This post has no title because no mere title can capture the awesomeness of this post. Seriously.

One of the unexpected joys of working at Antioch is our monthly Education Department meeting. I know most people don’t put meetings under the heading of “joys,” but most people don’t work where I work.  The people I work with spend an incredible amount of time in the field, supervising student teachers, researching, and meeting with colleagues, so we don’t spend much time together. Our monthly meetings are half family reunion, half professional development and academic sharing (and okay, realistically, probably 20% the same administrivia everyone has to manage).  After 13 years here, I’m still learning new stuff about our programs, our students, and my colleagues.

Today, though, I learned something really, really awesome.  About a year ago, we launched a new concentration in our Integrated Learning program (our initial certification program for pre-service elementary teachers).  It had become really clear to us that beginning teachers everywhere weren’t well prepared to work with students with special needs- or to work well with Special Education teachers in Co-teaching situations, so we reframed our IL program so that all students would be better prepared and those who wished to do so could leave us with dual certification in Elementary and Special Education. We knew this was a good idea, but we’re not naive enough to believe that all good ideas work out as well as we imagine.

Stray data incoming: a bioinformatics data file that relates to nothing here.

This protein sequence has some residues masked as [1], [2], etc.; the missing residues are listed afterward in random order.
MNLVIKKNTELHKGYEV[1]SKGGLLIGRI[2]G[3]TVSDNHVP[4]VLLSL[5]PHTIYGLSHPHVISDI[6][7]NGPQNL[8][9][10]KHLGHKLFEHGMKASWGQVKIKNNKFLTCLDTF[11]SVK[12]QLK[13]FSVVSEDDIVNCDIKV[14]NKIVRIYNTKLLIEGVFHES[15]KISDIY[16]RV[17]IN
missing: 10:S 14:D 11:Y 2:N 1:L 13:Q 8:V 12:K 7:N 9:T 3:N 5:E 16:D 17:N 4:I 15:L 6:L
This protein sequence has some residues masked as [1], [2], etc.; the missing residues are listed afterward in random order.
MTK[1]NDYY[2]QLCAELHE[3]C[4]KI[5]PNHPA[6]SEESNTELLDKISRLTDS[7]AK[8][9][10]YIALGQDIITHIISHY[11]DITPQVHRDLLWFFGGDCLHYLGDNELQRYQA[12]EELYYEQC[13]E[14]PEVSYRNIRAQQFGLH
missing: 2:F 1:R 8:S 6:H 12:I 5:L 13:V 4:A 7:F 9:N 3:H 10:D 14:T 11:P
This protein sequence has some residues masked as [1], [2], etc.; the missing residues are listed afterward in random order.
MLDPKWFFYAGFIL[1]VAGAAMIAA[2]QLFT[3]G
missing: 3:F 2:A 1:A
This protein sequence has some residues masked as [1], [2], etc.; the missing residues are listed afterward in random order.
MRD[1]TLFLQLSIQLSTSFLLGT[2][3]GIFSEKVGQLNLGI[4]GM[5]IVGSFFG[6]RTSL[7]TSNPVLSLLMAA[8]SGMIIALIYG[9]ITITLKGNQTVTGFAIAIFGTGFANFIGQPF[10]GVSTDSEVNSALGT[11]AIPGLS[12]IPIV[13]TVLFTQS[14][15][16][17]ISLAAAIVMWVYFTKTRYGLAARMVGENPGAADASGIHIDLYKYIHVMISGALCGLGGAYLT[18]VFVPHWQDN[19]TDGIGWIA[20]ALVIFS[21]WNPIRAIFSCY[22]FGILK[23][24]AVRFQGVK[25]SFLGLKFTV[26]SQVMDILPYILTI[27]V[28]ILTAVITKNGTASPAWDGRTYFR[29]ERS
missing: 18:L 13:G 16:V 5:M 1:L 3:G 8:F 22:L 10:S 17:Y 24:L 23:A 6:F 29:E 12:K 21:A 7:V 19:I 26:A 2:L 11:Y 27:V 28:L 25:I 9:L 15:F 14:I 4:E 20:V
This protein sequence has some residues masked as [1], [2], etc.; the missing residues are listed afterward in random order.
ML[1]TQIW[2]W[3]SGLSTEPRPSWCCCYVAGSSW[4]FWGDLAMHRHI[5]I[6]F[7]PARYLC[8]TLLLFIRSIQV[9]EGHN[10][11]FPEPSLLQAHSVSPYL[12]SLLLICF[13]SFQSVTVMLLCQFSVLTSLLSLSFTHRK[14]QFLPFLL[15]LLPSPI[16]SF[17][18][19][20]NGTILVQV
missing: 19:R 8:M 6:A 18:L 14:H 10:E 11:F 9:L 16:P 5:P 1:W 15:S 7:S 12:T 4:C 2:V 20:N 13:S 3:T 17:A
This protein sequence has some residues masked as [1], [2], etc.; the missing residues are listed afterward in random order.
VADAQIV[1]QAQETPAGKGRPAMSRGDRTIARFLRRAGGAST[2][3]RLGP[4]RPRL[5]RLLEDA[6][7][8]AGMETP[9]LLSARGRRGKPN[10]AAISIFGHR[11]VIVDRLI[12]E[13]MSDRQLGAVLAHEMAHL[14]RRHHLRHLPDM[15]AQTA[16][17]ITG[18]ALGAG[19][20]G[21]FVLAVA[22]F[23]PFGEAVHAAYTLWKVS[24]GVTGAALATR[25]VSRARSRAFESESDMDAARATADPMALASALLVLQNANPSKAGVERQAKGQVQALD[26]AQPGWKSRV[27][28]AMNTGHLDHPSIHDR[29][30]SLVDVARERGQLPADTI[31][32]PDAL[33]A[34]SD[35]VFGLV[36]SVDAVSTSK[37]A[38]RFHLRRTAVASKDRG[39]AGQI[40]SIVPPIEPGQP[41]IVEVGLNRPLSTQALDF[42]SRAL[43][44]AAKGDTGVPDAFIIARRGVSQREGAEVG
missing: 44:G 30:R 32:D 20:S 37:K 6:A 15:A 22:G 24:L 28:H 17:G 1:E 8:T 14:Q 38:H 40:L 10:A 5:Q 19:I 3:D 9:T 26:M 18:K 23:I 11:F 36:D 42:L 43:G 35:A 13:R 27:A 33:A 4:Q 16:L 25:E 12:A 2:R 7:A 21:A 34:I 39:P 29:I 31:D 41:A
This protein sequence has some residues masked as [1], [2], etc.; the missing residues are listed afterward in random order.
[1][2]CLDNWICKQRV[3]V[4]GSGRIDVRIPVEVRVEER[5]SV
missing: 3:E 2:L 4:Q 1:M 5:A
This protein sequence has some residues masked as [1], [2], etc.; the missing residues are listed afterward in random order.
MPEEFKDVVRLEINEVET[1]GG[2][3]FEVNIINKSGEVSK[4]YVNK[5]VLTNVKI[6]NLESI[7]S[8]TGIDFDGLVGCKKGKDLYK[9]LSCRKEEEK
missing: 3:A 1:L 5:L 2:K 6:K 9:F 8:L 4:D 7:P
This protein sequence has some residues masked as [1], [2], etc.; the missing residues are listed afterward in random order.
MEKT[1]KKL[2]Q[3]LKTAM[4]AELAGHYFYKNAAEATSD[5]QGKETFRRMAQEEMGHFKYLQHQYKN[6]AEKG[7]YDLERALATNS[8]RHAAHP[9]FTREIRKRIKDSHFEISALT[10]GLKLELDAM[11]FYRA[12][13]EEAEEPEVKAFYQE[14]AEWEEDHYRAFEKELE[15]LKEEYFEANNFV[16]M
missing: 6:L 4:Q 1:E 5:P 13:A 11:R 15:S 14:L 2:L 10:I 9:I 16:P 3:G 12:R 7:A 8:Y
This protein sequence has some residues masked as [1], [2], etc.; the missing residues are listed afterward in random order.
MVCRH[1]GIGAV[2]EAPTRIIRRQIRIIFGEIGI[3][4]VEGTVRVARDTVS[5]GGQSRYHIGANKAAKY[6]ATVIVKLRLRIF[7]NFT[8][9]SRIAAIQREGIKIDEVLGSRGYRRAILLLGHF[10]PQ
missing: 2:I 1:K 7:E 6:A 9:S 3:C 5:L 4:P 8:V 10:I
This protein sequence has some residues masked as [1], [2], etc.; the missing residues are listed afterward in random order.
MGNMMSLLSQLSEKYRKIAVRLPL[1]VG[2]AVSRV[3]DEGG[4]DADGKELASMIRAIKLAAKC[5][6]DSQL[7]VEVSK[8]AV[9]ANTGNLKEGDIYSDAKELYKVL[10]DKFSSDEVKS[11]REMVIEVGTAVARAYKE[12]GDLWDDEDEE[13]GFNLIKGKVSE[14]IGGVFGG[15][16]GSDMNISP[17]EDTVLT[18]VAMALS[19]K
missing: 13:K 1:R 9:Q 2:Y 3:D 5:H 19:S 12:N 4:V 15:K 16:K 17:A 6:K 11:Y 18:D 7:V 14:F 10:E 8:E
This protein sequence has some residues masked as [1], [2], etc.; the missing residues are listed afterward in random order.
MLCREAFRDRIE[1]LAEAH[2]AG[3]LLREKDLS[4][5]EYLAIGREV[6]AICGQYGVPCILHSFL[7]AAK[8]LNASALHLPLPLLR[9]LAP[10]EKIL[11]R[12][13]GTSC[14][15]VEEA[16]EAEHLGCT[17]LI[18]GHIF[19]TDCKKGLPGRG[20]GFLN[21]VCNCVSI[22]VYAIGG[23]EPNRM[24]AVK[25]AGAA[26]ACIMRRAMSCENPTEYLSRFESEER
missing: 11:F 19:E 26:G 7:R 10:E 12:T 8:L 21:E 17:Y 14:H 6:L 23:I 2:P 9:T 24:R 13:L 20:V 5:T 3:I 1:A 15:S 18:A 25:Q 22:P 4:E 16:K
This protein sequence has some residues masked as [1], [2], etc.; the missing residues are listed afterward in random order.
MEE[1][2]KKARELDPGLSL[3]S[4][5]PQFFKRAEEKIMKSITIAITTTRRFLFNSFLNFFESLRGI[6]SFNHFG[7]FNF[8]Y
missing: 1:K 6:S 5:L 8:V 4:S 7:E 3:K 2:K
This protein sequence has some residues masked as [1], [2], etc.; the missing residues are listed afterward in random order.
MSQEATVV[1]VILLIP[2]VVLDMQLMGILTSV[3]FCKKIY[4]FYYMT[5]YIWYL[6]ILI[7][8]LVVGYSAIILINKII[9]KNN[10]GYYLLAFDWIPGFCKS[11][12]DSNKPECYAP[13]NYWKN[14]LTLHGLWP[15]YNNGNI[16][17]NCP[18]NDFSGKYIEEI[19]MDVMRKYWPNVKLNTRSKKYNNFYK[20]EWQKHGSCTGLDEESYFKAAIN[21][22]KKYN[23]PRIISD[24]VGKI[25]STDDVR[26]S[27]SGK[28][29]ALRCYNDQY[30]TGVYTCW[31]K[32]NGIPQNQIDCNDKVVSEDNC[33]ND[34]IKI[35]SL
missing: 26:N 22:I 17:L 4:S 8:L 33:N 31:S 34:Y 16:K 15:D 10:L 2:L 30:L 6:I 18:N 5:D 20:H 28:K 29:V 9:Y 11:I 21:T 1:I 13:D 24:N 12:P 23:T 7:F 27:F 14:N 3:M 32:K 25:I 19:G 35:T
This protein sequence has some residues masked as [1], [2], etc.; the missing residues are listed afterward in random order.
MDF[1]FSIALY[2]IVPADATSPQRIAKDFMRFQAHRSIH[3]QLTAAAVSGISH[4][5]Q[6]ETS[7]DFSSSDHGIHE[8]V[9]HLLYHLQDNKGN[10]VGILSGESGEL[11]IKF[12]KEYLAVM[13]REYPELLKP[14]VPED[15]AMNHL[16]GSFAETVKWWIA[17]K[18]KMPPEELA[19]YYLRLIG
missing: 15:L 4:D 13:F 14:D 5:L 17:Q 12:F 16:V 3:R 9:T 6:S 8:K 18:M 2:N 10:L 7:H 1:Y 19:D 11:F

In this case, we nailed it.  At a time when new teachers are struggling to find jobs, of our dual certification students who wanted to go into the classroom, have positions lined up for the 2015-2016 school year. In fact, even though they finished in December (not usually a great time to pick up a teaching job) many of them were able to start working right away.

Let me say that again.

All of our dual certification graduates who wanted jobs, have jobs.

The teacher of the future needs to be prepared for all the kids coming to us. They need to be facile with all kinds of pedagogies and nimble enough to work in a whole bunch of different structures. I’m pretty jazzed to find out that not only are we creating these kinds of teachers, but that administrators are snapping them up.

Congratulations 2015 Integrated Learning grads.
Welcome to the profession!

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